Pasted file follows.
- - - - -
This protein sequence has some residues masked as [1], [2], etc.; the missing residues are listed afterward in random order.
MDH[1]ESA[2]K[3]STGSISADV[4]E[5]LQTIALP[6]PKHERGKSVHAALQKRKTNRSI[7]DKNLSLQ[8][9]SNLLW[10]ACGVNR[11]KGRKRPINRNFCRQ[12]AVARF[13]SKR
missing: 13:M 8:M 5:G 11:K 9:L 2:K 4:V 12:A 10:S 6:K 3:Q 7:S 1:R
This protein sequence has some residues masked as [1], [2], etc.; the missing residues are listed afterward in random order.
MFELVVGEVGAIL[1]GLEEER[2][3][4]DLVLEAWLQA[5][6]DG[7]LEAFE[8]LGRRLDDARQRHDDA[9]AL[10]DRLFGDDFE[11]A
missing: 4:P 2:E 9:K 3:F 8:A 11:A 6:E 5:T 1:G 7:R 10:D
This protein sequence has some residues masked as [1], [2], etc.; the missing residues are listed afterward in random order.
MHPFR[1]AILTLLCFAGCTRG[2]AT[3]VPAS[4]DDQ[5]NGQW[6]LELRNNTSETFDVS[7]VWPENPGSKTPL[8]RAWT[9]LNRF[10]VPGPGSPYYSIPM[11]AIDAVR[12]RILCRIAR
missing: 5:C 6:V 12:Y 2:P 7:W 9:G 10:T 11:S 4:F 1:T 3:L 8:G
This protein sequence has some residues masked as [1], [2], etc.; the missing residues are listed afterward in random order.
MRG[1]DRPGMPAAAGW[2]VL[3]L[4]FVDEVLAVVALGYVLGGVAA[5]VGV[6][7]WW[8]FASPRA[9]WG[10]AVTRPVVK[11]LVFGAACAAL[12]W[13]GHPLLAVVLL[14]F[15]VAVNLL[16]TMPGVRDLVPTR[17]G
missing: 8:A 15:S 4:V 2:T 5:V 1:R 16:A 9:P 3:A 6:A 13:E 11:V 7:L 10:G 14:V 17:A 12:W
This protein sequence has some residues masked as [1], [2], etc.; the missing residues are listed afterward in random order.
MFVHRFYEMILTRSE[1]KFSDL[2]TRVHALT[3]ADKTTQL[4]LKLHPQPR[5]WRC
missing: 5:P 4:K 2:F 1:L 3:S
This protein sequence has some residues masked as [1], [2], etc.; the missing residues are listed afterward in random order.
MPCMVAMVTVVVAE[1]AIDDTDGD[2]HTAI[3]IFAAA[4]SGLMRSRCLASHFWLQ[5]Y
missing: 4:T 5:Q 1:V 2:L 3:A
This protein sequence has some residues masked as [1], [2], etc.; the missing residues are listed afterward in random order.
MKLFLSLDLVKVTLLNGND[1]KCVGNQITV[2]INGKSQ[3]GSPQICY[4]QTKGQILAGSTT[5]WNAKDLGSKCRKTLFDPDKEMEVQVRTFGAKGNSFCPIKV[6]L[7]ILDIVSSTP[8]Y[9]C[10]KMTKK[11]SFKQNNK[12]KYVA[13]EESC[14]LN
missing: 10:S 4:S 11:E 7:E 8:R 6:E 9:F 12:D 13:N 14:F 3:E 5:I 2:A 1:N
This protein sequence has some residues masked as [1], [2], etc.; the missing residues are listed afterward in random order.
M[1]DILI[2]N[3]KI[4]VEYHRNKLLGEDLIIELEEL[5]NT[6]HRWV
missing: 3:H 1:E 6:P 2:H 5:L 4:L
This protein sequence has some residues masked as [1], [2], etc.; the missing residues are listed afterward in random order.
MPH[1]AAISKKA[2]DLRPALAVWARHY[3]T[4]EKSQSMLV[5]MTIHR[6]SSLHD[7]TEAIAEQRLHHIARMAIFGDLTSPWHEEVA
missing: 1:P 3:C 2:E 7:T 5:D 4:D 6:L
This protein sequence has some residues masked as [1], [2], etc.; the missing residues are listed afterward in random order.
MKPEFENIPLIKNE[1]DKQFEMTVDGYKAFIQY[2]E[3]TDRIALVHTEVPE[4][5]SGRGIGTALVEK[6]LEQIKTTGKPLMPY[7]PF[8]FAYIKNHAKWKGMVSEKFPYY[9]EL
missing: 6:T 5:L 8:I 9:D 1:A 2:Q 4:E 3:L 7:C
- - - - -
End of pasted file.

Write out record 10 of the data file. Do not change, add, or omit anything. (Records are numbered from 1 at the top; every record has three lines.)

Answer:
This protein sequence has some residues masked as [1], [2], etc.; the missing residues are listed afterward in random order.
MKPEFENIPLIKNE[1]DKQFEMTVDGYKAFIQY[2]E[3]TDRIALVHTEVPE[4][5]SGRGIGTALVEK[6]LEQIKTTGKPLMPY[7]PF[8]FAYIKNHAKWKGMVSEKFPYY[9]EL
missing: 6:T 5:L 8:I 9:D 1:A 2:Q 4:E 3:L 7:C